Continuing from last week’s episode, “Run” sees Dexter and Deborah still looking for the crazy maze-minotaur wanna-be Speltzer. After they finally manage to track him down and, through a little bit of clever good cop/bad cop, get him to give a confession, he still gets away due to a technicality (gotta love the law). Unfortunately for him, minotaur boy decides to rub it in Deb’s face which, of course, provokes the wrath of Dexter. After a bit of a failed attempt to get his prey, Dexter successfully pins him down and does what he does best.
In the background, Isaac continues his pursuit, realizing that Dexter is involved in the death of Viktor and taking it a bit further in thinking that the whole police department may be at fault. He tries to get them to lay off their hunt by pinning the murder on someone else (poor guy) and most of the cop-crew buy the story pretty readily. Quinn still pursues his stripper lady and quite possibly could be helping the Russians to cover up Mike’s death, especially considering what we saw last week involving him making deals with his new naked best friend. Batista, however, doesn’t swallow the story and sets out to learn the truth.
MORE AFTER THE JUMP
The meat and bones of the story comes in the interactions between Deb and Dex, as seems to be this season’s mainstay. Dexter goes after Speltzer but lets Deb know what he’s done. When he finally makes the kill, he invites Deb along to see the results. She is not as upset as she perhaps should be and it’s now up in the air whether she’s going to be on Dexter’s side with his “alternative lifestyle” or not.
Another key element was Deb’s opinion of Dexter’s blood slide trophies. After a brief discussion, Dexter rethinks the purpose of his collection and, in the end, parts with them in what may be a final goodbye. This signals a dramatic change in the character, perhaps shifting him to a more altruistic viewpoint of his need to kill. We shall have to wait to see how that one develops in future episodes.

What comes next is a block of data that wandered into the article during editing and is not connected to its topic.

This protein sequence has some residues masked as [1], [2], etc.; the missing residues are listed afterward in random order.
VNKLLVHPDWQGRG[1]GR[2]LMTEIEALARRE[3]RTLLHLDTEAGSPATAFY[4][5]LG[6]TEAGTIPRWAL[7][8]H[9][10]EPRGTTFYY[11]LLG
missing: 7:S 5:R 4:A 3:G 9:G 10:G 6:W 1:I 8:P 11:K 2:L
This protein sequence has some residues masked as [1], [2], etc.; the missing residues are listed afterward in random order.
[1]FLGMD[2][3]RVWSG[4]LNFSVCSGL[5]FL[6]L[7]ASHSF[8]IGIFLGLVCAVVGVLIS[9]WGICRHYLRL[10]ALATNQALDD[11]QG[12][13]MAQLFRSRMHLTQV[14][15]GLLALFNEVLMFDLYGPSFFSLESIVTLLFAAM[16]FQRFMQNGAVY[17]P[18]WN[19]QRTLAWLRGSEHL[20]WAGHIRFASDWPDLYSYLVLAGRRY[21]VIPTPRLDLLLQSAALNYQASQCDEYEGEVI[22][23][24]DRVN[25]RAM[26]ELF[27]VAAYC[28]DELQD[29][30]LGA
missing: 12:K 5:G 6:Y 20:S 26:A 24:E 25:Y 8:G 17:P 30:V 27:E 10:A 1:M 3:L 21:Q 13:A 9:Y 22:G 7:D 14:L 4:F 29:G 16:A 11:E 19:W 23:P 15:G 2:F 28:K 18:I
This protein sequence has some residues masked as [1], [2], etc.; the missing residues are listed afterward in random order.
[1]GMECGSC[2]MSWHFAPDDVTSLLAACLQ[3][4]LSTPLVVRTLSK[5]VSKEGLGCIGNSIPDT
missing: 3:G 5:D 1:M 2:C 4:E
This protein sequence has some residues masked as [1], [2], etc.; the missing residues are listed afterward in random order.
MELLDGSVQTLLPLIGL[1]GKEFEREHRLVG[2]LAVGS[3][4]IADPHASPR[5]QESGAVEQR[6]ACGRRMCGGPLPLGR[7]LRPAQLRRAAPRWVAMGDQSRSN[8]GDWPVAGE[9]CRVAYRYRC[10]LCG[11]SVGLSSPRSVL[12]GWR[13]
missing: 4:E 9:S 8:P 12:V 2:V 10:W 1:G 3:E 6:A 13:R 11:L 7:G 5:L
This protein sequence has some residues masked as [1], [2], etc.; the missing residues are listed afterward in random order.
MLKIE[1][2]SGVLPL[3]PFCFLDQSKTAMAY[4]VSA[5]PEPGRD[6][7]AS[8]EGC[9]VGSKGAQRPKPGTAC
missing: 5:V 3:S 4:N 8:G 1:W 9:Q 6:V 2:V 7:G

One of the things I noticed the most about this episode was the expert job they did with the editing. Each scene is very concise, saying what needs to be said without dragging it out or feeling the need to repeat themes for the sake of a mentally lazy audience. There is a sidetrack scene where Dexter ends up stuck in Speltzer’s maze and manages to escape, but it’s short enough that the seeming pointlessness of it doesn’t distract too much. Every other scene is top notch and I am starting to believe that the producers canned the crew from the last two seasons and replaced them with people more skilled at their craft.
Another highlight is, as it seems to be every episode thus far, the excellence of Jennifer Carpenter’s acting. Deborah is making a transition from an idealistic cop to a real person who has to both deal with the fact that her brother is something different from what she has believed all her life and come to terms with her own feelings about what he does. After the death of Speltzer she almost warms up to Dex, expressing her own feelings of being pleased with what her brother has done. The gap between the two siblings is closing and even though Deb still carries some doubts about whether Dexter is doing the right thing, she has to admit to herself that his solutions are as equally satisfying as her own. Carpenter pulls the transition off like a boss. Personally, I hope she sees an Emmy nom for this season, cause she’s definitely earned it.
So four episodes down and I’m still not pissed off yet. This is a very good sign considering how little it usually takes to make me want to put my boot through the TV during a typical season of anything. Kudos to the writers and everyone involved, for they’re really bringing their best game to the table this time around.
So until next week, my dear readers, try not to do anything so bad that a serial killer comes after you and sticks you in an oven.